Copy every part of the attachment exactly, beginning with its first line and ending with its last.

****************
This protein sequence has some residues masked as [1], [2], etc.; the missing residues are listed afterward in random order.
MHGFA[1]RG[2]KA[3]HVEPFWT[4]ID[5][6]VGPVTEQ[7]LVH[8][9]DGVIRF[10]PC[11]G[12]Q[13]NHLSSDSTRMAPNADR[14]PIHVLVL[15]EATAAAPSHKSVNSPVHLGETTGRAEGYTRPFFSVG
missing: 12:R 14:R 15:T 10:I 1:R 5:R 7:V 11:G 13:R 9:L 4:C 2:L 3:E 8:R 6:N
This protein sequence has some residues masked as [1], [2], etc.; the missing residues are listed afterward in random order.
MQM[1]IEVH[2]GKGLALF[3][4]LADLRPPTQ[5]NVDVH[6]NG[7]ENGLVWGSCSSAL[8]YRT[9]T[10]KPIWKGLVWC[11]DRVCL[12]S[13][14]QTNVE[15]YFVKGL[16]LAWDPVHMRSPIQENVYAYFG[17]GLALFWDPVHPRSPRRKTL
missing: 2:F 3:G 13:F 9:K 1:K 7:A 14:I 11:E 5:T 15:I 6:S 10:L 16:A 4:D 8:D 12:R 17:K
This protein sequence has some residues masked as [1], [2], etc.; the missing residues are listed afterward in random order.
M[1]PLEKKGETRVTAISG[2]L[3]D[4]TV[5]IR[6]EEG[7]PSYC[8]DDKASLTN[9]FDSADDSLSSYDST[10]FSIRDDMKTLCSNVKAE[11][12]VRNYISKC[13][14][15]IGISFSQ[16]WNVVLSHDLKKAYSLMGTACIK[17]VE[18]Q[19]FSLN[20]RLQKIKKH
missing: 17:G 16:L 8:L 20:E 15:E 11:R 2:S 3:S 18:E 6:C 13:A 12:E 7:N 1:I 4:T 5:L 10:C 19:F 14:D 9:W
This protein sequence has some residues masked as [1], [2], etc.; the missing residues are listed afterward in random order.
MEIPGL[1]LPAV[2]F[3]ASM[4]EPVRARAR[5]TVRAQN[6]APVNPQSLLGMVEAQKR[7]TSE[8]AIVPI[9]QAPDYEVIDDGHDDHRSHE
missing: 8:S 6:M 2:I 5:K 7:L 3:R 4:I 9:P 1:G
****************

This protein sequence has some residues masked as [1], [2], etc.; the missing residues are listed afterward in random order.
MHGFA[1]RG[2]KA[3]HVEPFWT[4]ID[5][6]VGPVTEQ[7]LVH[8][9]DGVIRF[10]PC[11]G[12]Q[13]NHLSSDSTRMAPNADR[14]PIHVLVL[15]EATAAAPSHKSVNSPVHLGETTGRAEGYTRPFFSVG
missing: 12:R 14:R 15:T 10:I 1:R 5:R 7:V 11:G 13:R 9:L 4:C 2:L 3:E 8:R 6:N
This protein sequence has some residues masked as [1], [2], etc.; the missing residues are listed afterward in random order.
MQM[1]IEVH[2]GKGLALF[3][4]LADLRPPTQ[5]NVDVH[6]NG[7]ENGLVWGSCSSAL[8]YRT[9]T[10]KPIWKGLVWC[11]DRVCL[12]S[13][14]QTNVE[15]YFVKGL[16]LAWDPVHMRSPIQENVYAYFG[17]GLALFWDPVHPRSPRRKTL
missing: 2:F 3:G 13:F 9:K 1:K 7:A 14:I 11:E 5:T 15:I 6:S 10:L 16:A 4:D 8:D 12:R 17:K
This protein sequence has some residues masked as [1], [2], etc.; the missing residues are listed afterward in random order.
M[1]PLEKKGETRVTAISG[2]L[3]D[4]TV[5]IR[6]EEG[7]PSYC[8]DDKASLTN[9]FDSADDSLSSYDST[10]FSIRDDMKTLCSNVKAE[11][12]VRNYISKC[13][14][15]IGISFSQ[16]WNVVLSHDLKKAYSLMGTACIK[17]VE[18]Q[19]FSLN[20]RLQKIKKH
missing: 17:G 16:L 8:L 20:E 15:E 11:R 2:S 3:S 18:E 6:C 13:A 12:E 7:N 1:I 4:T 5:L 10:C 19:F 14:D 9:W
This protein sequence has some residues masked as [1], [2], etc.; the missing residues are listed afterward in random order.
MEIPGL[1]LPAV[2]F[3]ASM[4]EPVRARAR[5]TVRAQN[6]APVNPQSLLGMVEAQKR[7]TSE[8]AIVPI[9]QAPDYEVIDDGHDDHRSHE
missing: 8:S 6:M 2:I 5:K 7:L 3:R 4:I 9:P 1:G